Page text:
I suppose some people might argue that criticism itself is a form of justification, but I think of it more as an explanation than a defense: This is a good performance or a bad picture, and here’s why. In any case, it isn’t necessary for us make extravagant claims for Casablanca in order to cherish it. Bright people who saw it in 1942 or ’43 knew a lot of it was hokum and didn’t take it seriously but probably also recognized at the same time that it was markedly better than the average, written with wit, acted with panache and made with a decent amount of flair. There are all sorts of reasons to love the picture now, but if it resonated especially then, it likely did so most with those who’d endured goodbye scenes of their own, or would soon, with a young man who might not come back. For those couples (and fathers, mothers, sisters, brothers and friends) there were no artfully written speeches, and the ache of parting was not mitigated by thoughts of higher purpose.

Maybe, when you get right down to it, Casablanca gave its original audience some laughs, a couple of thrills and a good cry — any one of which might be the best payoff for a wow finish.

Casablanca - Bergman


* This sort of nonsense is now so close to Victorianism I’m surprised Isenberg doesn’t call Robinson an unspeakable cad and offer to horsewhip him for besmirching a woman’s honor.

Text copyright 2020 by Scott Ross

Sitting under the gallows: “The Maltese Falcon” (1941)

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By Scott Ross

Late in John Huston’s just about perfect adaptation of The Maltese Falcon Humphrey Bogart’s Sam Spade tells his unreliable paramour Brigid O’Shaughnessy (Mary Astor) that they have to get their stories straight for the police who will arrive within minutes. In Spade’s memorable phrase, “We’re both of us sitting under the gallows!” Huston in his memoirs maintains that he saw no particular continuity of style in his work — an unconscious echo of Andrew Sarris’ typically rash condemnation of him — and while this may be true on a purely technical level, yet Huston had a theme peculiar to him and to which he returned again and again in the screenplays he adapted from the novels of others: What I think of as group excursions toward failure. In picture after picture Huston’s characters are sitting under the gallows… and, one way or another, they usually hang.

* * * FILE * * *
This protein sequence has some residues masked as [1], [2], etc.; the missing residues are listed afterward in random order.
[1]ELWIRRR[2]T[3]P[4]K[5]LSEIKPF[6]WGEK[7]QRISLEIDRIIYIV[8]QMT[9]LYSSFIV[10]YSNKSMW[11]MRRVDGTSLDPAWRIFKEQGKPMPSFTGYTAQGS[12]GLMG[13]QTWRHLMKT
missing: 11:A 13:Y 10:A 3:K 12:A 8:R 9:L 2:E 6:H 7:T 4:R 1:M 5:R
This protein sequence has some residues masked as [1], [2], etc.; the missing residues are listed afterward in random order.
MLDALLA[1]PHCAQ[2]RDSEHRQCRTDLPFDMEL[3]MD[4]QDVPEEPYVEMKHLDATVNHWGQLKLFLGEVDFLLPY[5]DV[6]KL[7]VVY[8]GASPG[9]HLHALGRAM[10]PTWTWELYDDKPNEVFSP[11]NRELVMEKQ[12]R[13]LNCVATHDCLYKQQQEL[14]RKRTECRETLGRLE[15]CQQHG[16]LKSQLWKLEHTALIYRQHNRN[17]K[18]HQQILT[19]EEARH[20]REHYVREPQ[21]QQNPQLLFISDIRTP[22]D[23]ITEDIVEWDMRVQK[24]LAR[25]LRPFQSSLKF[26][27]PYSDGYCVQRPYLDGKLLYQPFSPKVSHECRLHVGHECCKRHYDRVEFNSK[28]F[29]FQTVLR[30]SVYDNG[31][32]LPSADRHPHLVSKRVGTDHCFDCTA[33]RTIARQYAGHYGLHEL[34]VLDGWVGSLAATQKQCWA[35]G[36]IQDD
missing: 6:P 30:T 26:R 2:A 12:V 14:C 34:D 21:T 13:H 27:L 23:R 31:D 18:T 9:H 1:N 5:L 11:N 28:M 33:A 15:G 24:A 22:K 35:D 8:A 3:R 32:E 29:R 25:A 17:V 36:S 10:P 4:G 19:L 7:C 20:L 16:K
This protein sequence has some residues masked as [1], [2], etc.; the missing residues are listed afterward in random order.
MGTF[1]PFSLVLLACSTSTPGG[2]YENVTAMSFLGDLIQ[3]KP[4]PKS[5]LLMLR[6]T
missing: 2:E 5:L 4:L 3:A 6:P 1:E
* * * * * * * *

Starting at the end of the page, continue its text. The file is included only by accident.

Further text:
Sometimes the “group” is two people (Prizzi’s Honor) and occasionally the failure falls on a solitary figure only (Moulin Rouge, The Life and Times of Judge Roy Bean, Under the Volcano, Wise Blood, The Dead). But in nearly every movie John Huston directed, whether he wrote (or co-authored) the screenplay, and whether the tone is dramatic, comic, serio-comic or satirical, his protagonists do not succeed. It is a motif as obvious, and as pervasive, as those of disguise and deception in Billy Wilder’s movies, or loneliness and loss of innocence in Orson Welles’. Only when the movie is a romantic adventure (The African Queen and Heaven Knows, Mr. Allison), a “biopic” (Freud), an adaptation of a play (Key Largo, The Night of the Iguana) or a fantasy of one sort or another (Victory, Annie) do the central characters succeed… and even then, their triumph is usually muted and may even seem like punishment. Does Richard Burton’s Reverend Shannon look overjoyed at the end of Iguana when he says he may have some trouble “getting back up the hill” and Ava Gardner’s Maxine ripostes, “I’ll get you back up, baby. I’ll always get you back up”? Huston famously argued with Tennessee Williams over Maxine during the shooting of the picture; the playwright saw her as a spider, and she is. Shannon is her fly, and he knows it. But then, the director regarded Williams’ attitude as a misogynist/homosexual response to an earthy, sensual heterosexual woman. That Williams was forever wedded to the many sympathetic portraits of women in his work (including, along with the neurotic, some notably erotic ones) and that Huston’s own misogyny is legend, puts paid to the argument between them.*

Maltese Falcon - Huston and his stars

Huston and his principal Falcon cast: Peter Lorre, Mary Astor and Humphrey Bogart, all in character.

While one would have to be a trained psychologist perhaps to comprehend what in Huston’s weird mind drew him to his principal theme, or identified it as important — perhaps, as with his colleague and friend Orson Welles it was disappointment at finding himself a mediocre painter — one has only to think of the prospectors of The Treasure of the Sierra Madre; the criminals in The Asphalt Jungle (co-written with Ben Maddow); the adventurers and criminals in Beat the Devil (Huston with Truman Capote); the mariners of Moby-Dick (Huston with Ray Bradbury); The Misfits (Arthur Miller); the spies of The Kremlin Letter; and the hopeful imperialist duo in The Man Who Would Be King (both by Huston with his associate Gladys Hill), to see the pattern.